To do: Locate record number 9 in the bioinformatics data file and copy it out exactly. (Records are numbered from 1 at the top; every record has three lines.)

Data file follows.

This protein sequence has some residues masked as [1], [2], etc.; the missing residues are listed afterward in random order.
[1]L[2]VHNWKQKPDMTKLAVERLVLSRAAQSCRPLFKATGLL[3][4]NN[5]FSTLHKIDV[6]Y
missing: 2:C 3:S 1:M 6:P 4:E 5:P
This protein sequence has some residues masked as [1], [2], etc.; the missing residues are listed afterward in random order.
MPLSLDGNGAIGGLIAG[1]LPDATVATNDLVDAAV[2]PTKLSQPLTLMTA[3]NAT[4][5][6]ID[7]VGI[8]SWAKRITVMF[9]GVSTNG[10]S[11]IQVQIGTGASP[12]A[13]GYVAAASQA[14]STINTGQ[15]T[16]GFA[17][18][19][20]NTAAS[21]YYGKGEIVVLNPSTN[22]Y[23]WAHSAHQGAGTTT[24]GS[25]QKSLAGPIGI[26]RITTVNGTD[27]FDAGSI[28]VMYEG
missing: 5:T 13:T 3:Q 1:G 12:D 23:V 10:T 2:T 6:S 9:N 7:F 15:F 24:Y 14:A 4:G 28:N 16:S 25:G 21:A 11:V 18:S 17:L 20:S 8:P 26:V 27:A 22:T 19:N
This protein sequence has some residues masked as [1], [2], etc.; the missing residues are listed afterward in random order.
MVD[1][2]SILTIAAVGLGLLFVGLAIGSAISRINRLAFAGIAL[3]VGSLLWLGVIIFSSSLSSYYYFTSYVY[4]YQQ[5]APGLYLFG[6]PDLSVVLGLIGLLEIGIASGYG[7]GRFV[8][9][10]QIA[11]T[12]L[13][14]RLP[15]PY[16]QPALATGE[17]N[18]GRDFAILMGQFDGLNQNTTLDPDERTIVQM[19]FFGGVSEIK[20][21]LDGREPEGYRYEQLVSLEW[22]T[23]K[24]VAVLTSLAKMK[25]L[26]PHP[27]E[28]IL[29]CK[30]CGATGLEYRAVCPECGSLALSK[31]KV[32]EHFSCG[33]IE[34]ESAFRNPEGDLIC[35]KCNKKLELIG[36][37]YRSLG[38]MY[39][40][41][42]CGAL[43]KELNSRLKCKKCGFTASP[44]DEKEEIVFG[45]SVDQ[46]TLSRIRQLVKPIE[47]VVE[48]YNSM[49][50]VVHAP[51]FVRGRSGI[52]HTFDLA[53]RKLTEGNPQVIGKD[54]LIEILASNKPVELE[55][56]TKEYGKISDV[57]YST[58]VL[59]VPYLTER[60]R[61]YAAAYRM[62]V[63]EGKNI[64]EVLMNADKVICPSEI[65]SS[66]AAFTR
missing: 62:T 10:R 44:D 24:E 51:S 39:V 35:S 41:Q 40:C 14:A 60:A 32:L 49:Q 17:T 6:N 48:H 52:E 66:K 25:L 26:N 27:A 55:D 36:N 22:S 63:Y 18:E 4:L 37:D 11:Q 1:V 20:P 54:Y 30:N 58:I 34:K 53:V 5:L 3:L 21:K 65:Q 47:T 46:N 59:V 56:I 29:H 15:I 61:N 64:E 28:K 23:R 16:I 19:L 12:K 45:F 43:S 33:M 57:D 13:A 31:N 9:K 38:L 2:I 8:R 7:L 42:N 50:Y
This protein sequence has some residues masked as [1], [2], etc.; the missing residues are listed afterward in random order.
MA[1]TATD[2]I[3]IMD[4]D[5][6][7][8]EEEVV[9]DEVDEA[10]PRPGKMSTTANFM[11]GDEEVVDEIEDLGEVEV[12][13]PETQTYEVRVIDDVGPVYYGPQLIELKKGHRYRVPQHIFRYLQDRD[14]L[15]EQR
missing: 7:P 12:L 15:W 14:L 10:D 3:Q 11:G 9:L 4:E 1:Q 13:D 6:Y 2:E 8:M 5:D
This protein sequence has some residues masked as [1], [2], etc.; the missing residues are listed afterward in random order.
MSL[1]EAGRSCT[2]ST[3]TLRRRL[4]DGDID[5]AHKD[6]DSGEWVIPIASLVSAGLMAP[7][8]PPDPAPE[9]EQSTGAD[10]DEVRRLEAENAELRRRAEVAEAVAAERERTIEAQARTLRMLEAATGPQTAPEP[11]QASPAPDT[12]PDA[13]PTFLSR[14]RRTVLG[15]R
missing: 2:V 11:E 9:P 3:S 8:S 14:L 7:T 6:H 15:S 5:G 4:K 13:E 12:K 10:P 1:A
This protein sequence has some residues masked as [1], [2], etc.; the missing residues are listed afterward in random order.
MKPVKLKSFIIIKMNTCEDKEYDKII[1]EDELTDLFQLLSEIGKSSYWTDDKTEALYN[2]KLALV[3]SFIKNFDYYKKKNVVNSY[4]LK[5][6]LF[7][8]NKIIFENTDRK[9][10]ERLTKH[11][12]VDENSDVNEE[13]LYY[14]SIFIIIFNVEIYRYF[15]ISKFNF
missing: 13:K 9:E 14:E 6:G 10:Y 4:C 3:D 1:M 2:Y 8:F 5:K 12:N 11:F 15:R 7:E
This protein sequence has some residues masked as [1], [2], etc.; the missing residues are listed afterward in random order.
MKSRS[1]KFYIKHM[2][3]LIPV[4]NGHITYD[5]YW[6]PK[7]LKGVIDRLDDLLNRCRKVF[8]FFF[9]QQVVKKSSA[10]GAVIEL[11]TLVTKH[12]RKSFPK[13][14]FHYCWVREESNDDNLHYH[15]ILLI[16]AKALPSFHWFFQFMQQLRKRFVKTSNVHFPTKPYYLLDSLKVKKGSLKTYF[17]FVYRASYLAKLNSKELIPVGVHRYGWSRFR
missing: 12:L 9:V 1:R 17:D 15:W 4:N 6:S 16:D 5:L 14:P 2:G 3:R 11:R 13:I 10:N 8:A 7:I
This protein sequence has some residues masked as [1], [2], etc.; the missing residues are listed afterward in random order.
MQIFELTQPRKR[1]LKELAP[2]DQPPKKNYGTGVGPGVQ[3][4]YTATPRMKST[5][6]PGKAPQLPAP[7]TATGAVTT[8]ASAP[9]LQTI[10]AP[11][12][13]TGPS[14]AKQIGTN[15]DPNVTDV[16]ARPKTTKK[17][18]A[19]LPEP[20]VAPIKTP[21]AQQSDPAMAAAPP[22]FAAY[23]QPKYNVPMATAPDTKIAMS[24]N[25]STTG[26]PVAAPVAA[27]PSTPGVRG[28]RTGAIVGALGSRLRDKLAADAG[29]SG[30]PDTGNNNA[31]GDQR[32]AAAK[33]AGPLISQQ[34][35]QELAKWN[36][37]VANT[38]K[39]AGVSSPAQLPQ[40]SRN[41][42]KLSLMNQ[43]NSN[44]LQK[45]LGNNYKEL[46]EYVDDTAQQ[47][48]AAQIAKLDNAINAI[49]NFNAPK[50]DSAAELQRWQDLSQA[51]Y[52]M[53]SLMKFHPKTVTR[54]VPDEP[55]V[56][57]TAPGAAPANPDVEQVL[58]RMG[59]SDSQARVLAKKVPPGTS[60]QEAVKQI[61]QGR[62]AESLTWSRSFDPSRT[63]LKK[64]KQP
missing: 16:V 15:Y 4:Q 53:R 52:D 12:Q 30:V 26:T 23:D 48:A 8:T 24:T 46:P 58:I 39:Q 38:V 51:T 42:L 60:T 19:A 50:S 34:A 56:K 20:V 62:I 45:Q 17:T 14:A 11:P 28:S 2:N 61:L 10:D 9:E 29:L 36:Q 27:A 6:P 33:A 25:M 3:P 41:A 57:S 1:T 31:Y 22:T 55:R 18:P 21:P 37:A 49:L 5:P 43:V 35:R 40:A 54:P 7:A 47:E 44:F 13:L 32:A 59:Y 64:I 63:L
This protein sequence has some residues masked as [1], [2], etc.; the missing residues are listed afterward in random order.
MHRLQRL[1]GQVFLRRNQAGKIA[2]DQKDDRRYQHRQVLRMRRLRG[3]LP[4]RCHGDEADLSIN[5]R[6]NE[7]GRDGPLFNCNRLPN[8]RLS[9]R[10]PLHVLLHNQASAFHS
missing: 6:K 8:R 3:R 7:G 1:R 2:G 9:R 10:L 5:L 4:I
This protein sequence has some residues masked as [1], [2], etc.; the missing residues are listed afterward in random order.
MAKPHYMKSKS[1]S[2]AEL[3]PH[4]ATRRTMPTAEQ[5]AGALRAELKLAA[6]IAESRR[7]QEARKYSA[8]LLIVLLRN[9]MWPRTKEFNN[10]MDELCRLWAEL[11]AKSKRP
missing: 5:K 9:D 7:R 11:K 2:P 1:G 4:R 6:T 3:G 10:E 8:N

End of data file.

This protein sequence has some residues masked as [1], [2], etc.; the missing residues are listed afterward in random order.
MHRLQRL[1]GQVFLRRNQAGKIA[2]DQKDDRRYQHRQVLRMRRLRG[3]LP[4]RCHGDEADLSIN[5]R[6]NE[7]GRDGPLFNCNRLPN[8]RLS[9]R[10]PLHVLLHNQASAFHS
missing: 6:K 8:R 3:R 7:G 1:R 2:G 9:R 10:L 5:L 4:I